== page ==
All instances of Delegate are MulticastDelegates, a subclass of the Delegate class. Specifically, multicasting refers to a delegate having more than one procedure address in its invocation list.
When you define multiple event handlers for a single event, when the event occurs, each event handler is called. (This behavior is probably implemented internally by iterating through the invocation listaccessible by the method GetInvocationListand calling each method in the list, passing the required arguments. Suppose you have a Button control named Button1. Defining two methods with the Handles Button1.Click clause would cause the Button1.Click event to multicast the event to both methods with the Handles Button1.Click clause. Procedures are invoked in the order they appear in the invocation list. If you write the event handlers at design time, they are added to the invocation list in the order they appear in the code.
Avoid writing event handlers in such a way as to depend on their invocation order.
Listing 9.9 demonstrates two event handlers responding to a single click event. The first event handler, Button1_Click, was generated by double-clicking on the button control.
The second event handler was added explicitly by defining a subroutine that matched the signature of the EventHandler and typing the Handles clause manually.
Listing 9.9 Two event handlers for the same event
1: Private Sub Button_Click(ByVal sender As System.Object, _ 2: ByVal e As System.EventArgs) Handles Button1.Click 3: 4: MsgBox("Button click added manually") 5: 6: End Sub 7: 8: Private Sub Button1_Click(ByVal sender As System.Object, _ 9: ByVal e As System.EventArgs) Handles Button1.Click 10: 11: MsgBox("Button1_Click added by the form designer") 12: 13: End Sub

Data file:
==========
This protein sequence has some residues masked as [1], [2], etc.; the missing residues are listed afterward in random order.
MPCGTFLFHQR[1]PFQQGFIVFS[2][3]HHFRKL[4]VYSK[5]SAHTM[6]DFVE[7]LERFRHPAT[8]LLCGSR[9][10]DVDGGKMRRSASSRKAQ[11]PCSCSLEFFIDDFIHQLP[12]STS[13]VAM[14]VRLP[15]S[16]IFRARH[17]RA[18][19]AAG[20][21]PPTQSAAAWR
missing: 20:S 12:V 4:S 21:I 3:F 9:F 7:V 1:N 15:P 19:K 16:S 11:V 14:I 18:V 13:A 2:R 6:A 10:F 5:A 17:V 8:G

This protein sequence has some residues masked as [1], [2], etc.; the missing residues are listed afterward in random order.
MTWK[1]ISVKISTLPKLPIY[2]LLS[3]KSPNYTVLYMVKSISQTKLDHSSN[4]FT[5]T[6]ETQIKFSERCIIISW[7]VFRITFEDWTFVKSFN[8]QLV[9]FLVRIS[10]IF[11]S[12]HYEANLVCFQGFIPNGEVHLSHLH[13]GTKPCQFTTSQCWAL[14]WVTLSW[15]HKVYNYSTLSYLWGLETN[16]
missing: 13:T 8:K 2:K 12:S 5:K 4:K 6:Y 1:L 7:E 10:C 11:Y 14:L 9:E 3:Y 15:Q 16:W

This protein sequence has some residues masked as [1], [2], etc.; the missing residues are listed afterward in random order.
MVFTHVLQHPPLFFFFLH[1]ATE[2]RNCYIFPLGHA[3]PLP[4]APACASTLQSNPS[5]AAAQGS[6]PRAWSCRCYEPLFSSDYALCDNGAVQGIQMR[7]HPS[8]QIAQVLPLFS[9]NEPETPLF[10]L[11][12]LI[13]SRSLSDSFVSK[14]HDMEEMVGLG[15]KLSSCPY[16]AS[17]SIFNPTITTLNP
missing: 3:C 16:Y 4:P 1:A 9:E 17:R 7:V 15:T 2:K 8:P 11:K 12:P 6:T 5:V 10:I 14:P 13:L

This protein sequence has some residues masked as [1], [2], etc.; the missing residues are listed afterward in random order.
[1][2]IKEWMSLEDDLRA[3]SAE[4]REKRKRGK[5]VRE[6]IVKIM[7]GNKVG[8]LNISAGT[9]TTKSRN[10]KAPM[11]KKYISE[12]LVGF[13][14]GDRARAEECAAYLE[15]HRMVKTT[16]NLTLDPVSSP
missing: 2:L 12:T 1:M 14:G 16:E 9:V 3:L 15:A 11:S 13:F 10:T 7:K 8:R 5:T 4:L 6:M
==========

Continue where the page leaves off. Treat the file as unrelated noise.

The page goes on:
Lines 8 through 13 were added by the Form designer when I double-clicked on the button. Lines 1 through 6 were typed. The Handles Button1.Click clause is all that distinguishes these two methods from being regular methods and makes them event handlers for Button1's Click event. (You can call Button_Click and Button1_Click directly, too.)
The Handles clause is used to define event handlers at code-time. When your program is running, you need to use AddHandler and RemoveHandler to add and remove additional procedures to or from a Delegate's invocation list. The form of the call is AddHandler Object As Event , Object As Delegate where the first parameter is an event object and the second parameter is a reference to a Delegate (see Listing 9.10 for an example).
I asked a couple of the .NET programmers about the absence of parentheses for the AddHandler and RemoveHandler statements. (Recall that everything else uses the parentheses in Visual Basic .NET.) No concise answer was offered . For consistency, perhaps parentheses will ultimately be required for AddHandler and RemoveHandler.
Better than adding parentheses to AddHandler and RemoveHandler, if operator overloading were supported, you could write delegate = addressOf procedure , which is much more intuitive.
Listing 9.10 Adding and removing a handler from an invocation list
1: Private Sub Button_Click(ByVal sender As System.Object, _ 2: ByVal e As System.EventArgs) Handles Button1.Click 3: 4: MsgBox("Button click added manually") 5: 6: End Sub 7: 8: Private Sub Button1_Click(ByVal sender As System.Object, _ 9: ByVal e As System.EventArgs) Handles Button1.Click 10: 11: MsgBox("Button1_Click added by the form designer") 12: 13: End Sub 14: 15: Private Sub RemoveDelegate() 16: 17: Dim ADelegate As EventHandler = AddressOf Button_Click 18: RemoveHandler Button1.Click, ADelegate 19: 20: End Sub